***How long till bloom forms***

King Leonidas

Mustard & Biscuits
Was wondering about "bloom" the white powdery substance that forms on aging cigars.I have a few that have been aging for a couple of years now & can only slightly see some developing.Temp and or humidity the problem maybe?:confused::confused: Box is at 62-65 rh & cello's are off.
 

SilverFox

Seven Down 33 to Go
Was wondering about "bloom" the white powdery substance that forms on aging cigars.I have a few that have been aging for a couple of years now & can only slightly see some developing.Temp and or humidity the problem maybe?:confused::confused: Box is at 62-65 rh & cello's are off.

Bloom or plume is easy enough to identify under a magnifying glass or on a good closeup look it is a powdery substance that under magnification will look crystal like where as mold has spores or hair on it.

Plume will distribute evenly whereas mold is typically sporadic, under good circumstances and time (2 years is reasonable) you will see bloom on sticks. Typically bloom will only be on surfaces that are not touching something else as this is the oil coming out of the cigar and crystalizing, if the stick is touching a cedar box or another stick the oils may be absorbed.

Bloom does not "grow" (not the right word but you get the meaning) in clumps like mold.

Here is a picture of bloom.

 

pnoon

Shack Herf IV - WOW!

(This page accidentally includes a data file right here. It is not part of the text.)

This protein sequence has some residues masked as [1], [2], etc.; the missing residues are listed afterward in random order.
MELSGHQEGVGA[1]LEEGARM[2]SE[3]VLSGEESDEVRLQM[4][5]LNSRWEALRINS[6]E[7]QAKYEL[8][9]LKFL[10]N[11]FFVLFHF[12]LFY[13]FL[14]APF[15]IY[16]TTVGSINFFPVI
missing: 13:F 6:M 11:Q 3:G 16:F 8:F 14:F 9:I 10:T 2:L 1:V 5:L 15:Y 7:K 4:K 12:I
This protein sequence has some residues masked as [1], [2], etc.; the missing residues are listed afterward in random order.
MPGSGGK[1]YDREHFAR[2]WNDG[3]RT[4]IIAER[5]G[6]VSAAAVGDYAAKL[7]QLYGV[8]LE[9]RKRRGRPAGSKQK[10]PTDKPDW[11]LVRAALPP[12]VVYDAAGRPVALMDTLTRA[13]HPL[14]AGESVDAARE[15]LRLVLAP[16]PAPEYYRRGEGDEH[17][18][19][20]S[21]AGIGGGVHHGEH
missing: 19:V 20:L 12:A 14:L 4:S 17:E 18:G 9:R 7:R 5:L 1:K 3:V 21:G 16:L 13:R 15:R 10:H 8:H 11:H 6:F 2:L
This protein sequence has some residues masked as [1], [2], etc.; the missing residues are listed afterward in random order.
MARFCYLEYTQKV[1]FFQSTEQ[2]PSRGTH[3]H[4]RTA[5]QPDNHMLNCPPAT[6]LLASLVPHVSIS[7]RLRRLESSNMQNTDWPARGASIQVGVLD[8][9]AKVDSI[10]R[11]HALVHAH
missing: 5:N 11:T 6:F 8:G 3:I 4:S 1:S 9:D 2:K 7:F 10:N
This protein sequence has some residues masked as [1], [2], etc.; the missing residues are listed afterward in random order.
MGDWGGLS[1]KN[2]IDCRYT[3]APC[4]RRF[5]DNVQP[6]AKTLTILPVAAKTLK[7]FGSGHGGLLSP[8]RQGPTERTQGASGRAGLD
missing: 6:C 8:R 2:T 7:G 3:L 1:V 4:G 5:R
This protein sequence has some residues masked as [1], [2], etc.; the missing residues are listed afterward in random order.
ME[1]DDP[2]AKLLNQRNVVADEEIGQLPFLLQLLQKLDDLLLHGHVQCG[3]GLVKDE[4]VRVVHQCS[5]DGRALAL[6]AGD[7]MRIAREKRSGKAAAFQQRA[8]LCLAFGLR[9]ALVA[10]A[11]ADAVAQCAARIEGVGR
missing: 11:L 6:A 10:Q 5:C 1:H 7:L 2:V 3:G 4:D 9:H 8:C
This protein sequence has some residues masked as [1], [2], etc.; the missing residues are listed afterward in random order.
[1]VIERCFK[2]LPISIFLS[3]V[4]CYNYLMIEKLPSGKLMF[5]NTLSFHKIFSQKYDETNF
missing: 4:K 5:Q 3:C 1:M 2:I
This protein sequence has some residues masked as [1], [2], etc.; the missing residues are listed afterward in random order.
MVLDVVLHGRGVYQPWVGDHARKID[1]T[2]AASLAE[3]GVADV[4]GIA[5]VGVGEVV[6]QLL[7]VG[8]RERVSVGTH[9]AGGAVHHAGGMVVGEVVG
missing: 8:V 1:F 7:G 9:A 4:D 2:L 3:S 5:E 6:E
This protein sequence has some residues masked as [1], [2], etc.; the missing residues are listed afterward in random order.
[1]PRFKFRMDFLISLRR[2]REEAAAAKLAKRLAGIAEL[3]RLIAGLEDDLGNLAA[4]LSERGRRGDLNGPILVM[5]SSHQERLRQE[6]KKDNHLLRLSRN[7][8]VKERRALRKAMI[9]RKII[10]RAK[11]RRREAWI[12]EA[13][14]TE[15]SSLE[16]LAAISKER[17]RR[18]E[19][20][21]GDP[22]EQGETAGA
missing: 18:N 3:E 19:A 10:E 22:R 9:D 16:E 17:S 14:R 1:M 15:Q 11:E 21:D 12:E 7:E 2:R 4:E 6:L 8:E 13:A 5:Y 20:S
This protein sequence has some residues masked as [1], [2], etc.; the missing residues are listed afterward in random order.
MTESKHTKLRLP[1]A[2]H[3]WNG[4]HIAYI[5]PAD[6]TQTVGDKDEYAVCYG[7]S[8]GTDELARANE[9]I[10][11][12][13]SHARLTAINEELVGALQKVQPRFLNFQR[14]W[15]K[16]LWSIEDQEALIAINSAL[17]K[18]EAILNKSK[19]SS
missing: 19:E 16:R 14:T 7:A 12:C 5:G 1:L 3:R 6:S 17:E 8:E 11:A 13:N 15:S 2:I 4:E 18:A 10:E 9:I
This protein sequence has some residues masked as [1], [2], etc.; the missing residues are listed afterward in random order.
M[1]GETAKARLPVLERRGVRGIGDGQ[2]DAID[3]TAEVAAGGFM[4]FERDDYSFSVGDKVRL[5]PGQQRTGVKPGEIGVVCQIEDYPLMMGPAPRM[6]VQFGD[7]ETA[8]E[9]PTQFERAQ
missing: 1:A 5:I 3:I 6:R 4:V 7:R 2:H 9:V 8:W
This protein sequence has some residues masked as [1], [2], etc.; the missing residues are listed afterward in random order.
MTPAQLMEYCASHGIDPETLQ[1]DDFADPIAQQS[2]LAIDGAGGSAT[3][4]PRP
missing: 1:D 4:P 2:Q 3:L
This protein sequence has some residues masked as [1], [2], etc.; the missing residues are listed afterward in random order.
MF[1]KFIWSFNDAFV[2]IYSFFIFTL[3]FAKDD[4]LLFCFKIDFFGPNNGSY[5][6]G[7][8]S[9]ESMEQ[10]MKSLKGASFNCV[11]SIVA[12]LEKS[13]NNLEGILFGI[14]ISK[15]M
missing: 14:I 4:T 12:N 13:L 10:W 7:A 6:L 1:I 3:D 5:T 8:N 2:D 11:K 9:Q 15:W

Bloom or plume is easy enough to identify under a magnifying glass or on a good closeup look it is a powdery substance that under magnification will look crystal like where as mold has spores or hair on it.

Plume will distribute evenly whereas mold is typically sporadic, under good circumstances and time (2 years is reasonable) you will see bloom on sticks. Typically bloom will only be on surfaces that are not touching something else as this is the oil coming out of the cigar and crystalizing, if the stick is touching a cedar box or another stick the oils may be absorbed.

Bloom does not "grow" (not the right word but you get the meaning) in clumps like mold.

Here is a picture of bloom.


:confused:
I agree with everything that you wrote, Shawn. But what I see in the picture I would argue is not bloom/plume.
What you posted "Plume will distribute evenly " is definitely not what is illustrated.
:2
 

pnoon

Shack Herf IV - WOW!
So if i have my sticks naked sitting on the bottom of my humi chances are the "plume" may not develop.:mn

Maybe yes. Maybe no. But, personally, I think plume is overrated. I don't think it makes a cigar taste any better. Just an indication that it has been stored well.
:2
 

JordanWexler

Evolving Lead Gorilla
:confused:
I agree with everything that you wrote, Shawn. But what I see in the picture I would argue is not bloom/plume.
What you posted "Plume will distribute evenly " is definitely not what is illustrated.
:2

Well, yea it is actually pretty even.
Mold is EVEN more sporadic, like could be one towards one end of the cigar, and another plume 2 inches down. And it is often (but not always) colors instead of just white.